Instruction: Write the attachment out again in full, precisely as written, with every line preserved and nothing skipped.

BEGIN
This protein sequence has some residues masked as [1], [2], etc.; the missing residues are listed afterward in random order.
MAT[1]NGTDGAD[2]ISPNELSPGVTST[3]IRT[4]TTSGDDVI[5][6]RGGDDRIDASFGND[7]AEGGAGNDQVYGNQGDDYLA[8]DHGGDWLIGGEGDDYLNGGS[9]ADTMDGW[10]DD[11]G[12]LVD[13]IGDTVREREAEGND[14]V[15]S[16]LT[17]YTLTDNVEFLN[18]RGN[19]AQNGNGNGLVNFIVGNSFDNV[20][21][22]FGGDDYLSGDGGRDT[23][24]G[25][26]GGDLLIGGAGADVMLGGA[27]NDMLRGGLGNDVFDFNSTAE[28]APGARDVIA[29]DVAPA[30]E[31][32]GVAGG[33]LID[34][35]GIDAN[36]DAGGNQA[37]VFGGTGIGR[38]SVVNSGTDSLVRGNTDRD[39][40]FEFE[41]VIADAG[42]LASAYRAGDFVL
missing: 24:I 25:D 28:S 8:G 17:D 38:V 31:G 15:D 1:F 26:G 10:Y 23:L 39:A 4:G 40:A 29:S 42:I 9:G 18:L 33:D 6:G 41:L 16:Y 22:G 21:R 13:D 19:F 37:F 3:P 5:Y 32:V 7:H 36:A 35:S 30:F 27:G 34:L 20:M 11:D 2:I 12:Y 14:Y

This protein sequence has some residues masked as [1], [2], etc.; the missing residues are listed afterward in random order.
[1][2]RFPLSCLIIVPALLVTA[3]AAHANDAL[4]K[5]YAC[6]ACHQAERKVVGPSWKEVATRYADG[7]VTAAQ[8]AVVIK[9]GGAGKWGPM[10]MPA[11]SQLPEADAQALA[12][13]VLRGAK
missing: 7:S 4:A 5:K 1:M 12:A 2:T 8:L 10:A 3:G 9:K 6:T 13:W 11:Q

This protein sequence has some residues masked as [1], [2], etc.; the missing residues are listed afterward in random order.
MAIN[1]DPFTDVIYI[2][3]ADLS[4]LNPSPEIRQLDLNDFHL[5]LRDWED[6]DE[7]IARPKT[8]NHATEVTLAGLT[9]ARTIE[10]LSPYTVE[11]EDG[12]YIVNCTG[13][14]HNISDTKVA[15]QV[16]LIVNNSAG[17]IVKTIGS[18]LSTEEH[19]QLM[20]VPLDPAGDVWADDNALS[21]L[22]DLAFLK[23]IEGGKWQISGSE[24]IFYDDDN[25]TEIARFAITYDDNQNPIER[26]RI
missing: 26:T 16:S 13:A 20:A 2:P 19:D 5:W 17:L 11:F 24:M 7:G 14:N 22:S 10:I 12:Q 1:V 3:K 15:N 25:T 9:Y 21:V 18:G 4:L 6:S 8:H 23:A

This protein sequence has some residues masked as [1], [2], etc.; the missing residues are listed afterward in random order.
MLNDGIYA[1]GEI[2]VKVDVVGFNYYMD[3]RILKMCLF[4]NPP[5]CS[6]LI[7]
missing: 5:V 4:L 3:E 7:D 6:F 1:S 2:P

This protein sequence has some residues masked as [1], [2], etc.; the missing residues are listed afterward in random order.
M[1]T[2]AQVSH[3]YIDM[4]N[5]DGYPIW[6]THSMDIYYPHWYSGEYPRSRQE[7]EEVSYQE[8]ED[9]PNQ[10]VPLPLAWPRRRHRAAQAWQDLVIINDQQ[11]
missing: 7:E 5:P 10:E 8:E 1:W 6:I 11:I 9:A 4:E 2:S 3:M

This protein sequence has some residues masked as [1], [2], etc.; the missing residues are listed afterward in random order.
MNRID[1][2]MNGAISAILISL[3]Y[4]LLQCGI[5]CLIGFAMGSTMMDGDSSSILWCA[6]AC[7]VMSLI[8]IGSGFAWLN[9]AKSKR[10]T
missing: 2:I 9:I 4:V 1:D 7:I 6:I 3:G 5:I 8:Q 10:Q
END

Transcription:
This protein sequence has some residues masked as [1], [2], etc.; the missing residues are listed afterward in random order.
MAT[1]NGTDGAD[2]ISPNELSPGVTST[3]IRT[4]TTSGDDVI[5][6]RGGDDRIDASFGND[7]AEGGAGNDQVYGNQGDDYLA[8]DHGGDWLIGGEGDDYLNGGS[9]ADTMDGW[10]DD[11]G[12]LVD[13]IGDTVREREAEGND[14]V[15]S[16]LT[17]YTLTDNVEFLN[18]RGN[19]AQNGNGNGLVNFIVGNSFDNV[20][21][22]FGGDDYLSGDGGRDT[23][24]G[25][26]GGDLLIGGAGADVMLGGA[27]NDMLRGGLGNDVFDFNSTAE[28]APGARDVIA[29]DVAPA[30]E[31][32]GVAGG[33]LID[34][35]GIDAN[36]DAGGNQA[37]VFGGTGIGR[38]SVVNSGTDSLVRGNTDRD[39][40]FEFE[41]VIADAG[42]LASAYRAGDFVL
missing: 24:I 25:D 28:S 8:G 17:D 38:V 31:G 15:D 1:F 26:G 10:Y 23:L 39:A 4:G 40:A 29:S 42:I 9:G 18:L 33:D 6:G 41:L 16:Y 22:G 21:R 13:D 19:F 37:F 3:P 5:Y 32:V 7:H 36:A 35:S 30:F 27:G 34:L 20:M 11:D 2:I 12:Y 14:Y

This protein sequence has some residues masked as [1], [2], etc.; the missing residues are listed afterward in random order.
[1][2]RFPLSCLIIVPALLVTA[3]AAHANDAL[4]K[5]YAC[6]ACHQAERKVVGPSWKEVATRYADG[7]VTAAQ[8]AVVIK[9]GGAGKWGPM[10]MPA[11]SQLPEADAQALA[12][13]VLRGAK
missing: 7:S 4:A 5:K 1:M 12:A 2:T 8:L 10:A 3:G 9:K 6:T 13:W 11:Q

This protein sequence has some residues masked as [1], [2], etc.; the missing residues are listed afterward in random order.
MAIN[1]DPFTDVIYI[2][3]ADLS[4]LNPSPEIRQLDLNDFHL[5]LRDWED[6]DE[7]IARPKT[8]NHATEVTLAGLT[9]ARTIE[10]LSPYTVE[11]EDG[12]YIVNCTG[13][14]HNISDTKVA[15]QV[16]LIVNNSAG[17]IVKTIGS[18]LSTEEH[19]QLM[20]VPLDPAGDVWADDNALS[21]L[22]DLAFLK[23]IEGGKWQISGSE[24]IFYDDDN[25]TEIARFAITYDDNQNPIER[26]RI
missing: 26:T 16:S 13:A 20:A 2:P 19:D 5:W 17:L 11:F 24:M 7:G 14:N 22:S 10:I 12:Q 1:V 3:K 15:N 25:T 9:Y 21:V 18:G 4:L 6:S 8:H 23:A

This protein sequence has some residues masked as [1], [2], etc.; the missing residues are listed afterward in random order.
MLNDGIYA[1]GEI[2]VKVDVVGFNYYMD[3]RILKMCLF[4]NPP[5]CS[6]LI[7]
missing: 5:V 4:L 3:E 7:D 6:F 1:S 2:P

This protein sequence has some residues masked as [1], [2], etc.; the missing residues are listed afterward in random order.
M[1]T[2]AQVSH[3]YIDM[4]N[5]DGYPIW[6]THSMDIYYPHWYSGEYPRSRQE[7]EEVSYQE[8]ED[9]PNQ[10]VPLPLAWPRRRHRAAQAWQDLVIINDQQ[11]
missing: 7:E 5:P 10:E 8:E 1:W 6:I 11:I 9:A 4:E 2:S 3:M

This protein sequence has some residues masked as [1], [2], etc.; the missing residues are listed afterward in random order.
MNRID[1][2]MNGAISAILISL[3]Y[4]LLQCGI[5]CLIGFAMGSTMMDGDSSSILWCA[6]AC[7]VMSLI[8]IGSGFAWLN[9]AKSKR[10]T
missing: 2:I 9:I 4:V 1:D 7:I 6:I 3:G 5:I 8:Q 10:Q